It seems that Apple’s augmented reality headset vision has taken a far more twisted route than many expected, which explains why we’ve heard so many conflicting rumours over the past few years as to exactly what Apple has been working on and when we’re going to see it.
It’s already been a long road for Apple’s augmented reality wearable project, considering that we first heard rumours of Apple “smart glasses” back in 2016, and by early 2017 there were already reports of suppliers working with Apple, new patent applications, and even the “rOS” operating system that would be used on the device.
What’s interesting is that all of these 2017 reports pointed to a 2019 launch, yet of course that came and went with not a single official peep about the wearable, other than the usual slate of ongoing rumours which culminated in a leak from within Apple that pegged a 2022 release for an AR/VR headset, followed by sleeker Apple glasses in 2023.
The Apple headset, code-named N301, would be a full wearable mixed-reality AR/VR headset that would be similar in design to an Oculus Rift, while the Apple glasses, currently codenamed N421, would be a set of glasses, with a design said to be similar to Wayfarers, that would focus primarily on augmented reality applications.
While there’s been one leaker claiming that we could see the glasses unveiled as early as this fall, that’s somewhat dubious as most other reports simply suggest that everything remains on track for 2022 for the actual headset, and 2023 for the glasses, although it seems likely that Apple could announce one or both of the products next year in order to get developers on board.
How Apple Got Here
Still, these timelines are a far stretch from what we’d been hearing a couple of years ago, and while analyst and supply chain rumours don’t always have extremely accurate predictions when it comes to timeframes, they’re rarely off by multiple years, and there were reports from not just one, but several reliable sources indicating that we really should have seen Apple unveiling a headset by now.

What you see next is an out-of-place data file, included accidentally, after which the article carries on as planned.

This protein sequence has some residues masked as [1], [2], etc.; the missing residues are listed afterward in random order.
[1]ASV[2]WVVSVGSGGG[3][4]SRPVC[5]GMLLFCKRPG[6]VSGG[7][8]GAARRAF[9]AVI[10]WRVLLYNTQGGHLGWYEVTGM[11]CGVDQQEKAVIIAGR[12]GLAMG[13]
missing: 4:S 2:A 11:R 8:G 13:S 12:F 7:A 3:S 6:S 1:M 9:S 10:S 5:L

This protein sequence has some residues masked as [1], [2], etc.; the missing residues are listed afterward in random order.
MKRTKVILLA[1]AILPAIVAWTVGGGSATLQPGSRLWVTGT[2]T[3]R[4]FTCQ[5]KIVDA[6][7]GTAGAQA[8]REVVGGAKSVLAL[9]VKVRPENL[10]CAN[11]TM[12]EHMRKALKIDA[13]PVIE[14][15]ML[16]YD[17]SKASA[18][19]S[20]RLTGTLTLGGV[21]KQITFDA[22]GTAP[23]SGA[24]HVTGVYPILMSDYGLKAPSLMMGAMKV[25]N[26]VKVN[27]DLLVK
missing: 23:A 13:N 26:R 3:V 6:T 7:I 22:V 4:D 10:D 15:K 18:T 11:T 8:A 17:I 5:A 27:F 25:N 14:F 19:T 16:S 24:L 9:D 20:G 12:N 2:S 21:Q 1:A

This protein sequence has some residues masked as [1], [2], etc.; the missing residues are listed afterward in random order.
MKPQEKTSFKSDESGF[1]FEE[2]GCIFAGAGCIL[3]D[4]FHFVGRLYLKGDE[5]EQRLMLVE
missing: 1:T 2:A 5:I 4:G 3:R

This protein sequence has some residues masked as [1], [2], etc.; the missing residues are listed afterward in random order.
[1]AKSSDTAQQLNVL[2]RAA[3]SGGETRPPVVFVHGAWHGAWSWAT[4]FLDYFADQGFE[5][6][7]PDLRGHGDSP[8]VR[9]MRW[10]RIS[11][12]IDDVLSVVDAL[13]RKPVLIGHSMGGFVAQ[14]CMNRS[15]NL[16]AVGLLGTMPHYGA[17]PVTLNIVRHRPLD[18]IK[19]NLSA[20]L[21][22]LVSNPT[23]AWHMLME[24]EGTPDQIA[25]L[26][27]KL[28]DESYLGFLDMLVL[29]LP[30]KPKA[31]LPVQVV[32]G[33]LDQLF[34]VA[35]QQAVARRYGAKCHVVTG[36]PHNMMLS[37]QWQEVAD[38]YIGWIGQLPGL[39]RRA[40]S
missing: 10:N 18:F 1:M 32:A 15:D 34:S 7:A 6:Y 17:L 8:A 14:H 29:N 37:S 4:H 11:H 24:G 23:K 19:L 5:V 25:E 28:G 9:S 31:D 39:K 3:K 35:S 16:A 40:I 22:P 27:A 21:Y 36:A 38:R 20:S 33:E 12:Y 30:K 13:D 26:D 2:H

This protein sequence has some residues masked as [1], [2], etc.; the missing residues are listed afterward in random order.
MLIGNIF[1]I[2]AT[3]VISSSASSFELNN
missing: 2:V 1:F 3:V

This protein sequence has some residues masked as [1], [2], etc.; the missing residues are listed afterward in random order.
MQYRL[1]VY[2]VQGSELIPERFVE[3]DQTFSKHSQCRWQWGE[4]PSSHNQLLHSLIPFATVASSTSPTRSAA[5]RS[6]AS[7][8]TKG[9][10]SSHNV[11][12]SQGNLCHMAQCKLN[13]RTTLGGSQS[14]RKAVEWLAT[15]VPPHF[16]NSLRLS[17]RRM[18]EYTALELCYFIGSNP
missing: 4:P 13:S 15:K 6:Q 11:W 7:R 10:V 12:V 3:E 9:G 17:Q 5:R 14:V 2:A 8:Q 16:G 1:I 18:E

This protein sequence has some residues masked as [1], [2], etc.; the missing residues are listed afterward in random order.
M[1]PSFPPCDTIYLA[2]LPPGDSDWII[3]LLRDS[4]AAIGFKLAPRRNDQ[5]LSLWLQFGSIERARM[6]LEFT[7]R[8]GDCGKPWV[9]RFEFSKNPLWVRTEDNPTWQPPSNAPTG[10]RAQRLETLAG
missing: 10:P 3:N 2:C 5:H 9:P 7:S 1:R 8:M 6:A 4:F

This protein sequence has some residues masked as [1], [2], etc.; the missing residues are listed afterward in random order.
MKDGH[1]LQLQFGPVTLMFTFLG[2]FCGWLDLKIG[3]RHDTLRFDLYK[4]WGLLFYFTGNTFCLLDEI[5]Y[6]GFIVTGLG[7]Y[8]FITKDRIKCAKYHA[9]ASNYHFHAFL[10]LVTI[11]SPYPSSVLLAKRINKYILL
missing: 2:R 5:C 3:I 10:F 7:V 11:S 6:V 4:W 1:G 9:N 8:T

A new in-depth report from Bloomberg casts some interesting light on exactly how Apple has gotten here, and it seems that the headset project had at least one major false start as a result of a major disagreement between two Apple executives as to what form it should take.
Mike Rockwell, who has been heading up Apple’s augmented reality efforts since 2015 under Apple’s hardware division, apparently had a vision for an extremely powerful augmented reality headset that could have blown away anything on the market at the time. Rockwell put together a team of 1,000 engineers to begin development on N301, which would offer the best of both the AR and VR worlds providing graphics and processing speeds that most considered impossible in a wearable product.
Design vs Performance
However, in order to accomplish this, Rockwell’s team proposed a design that didn’t sit well with Apple’s legendary Chief Design Officer, Jony Ive. Rockwell’s vision had processing capabilities that were so advanced that they wouldn’t fit into a headset, so Rockwell proposed that a stationary hub about the size of a small Mac would be needed to power it, connected via a wireless signal.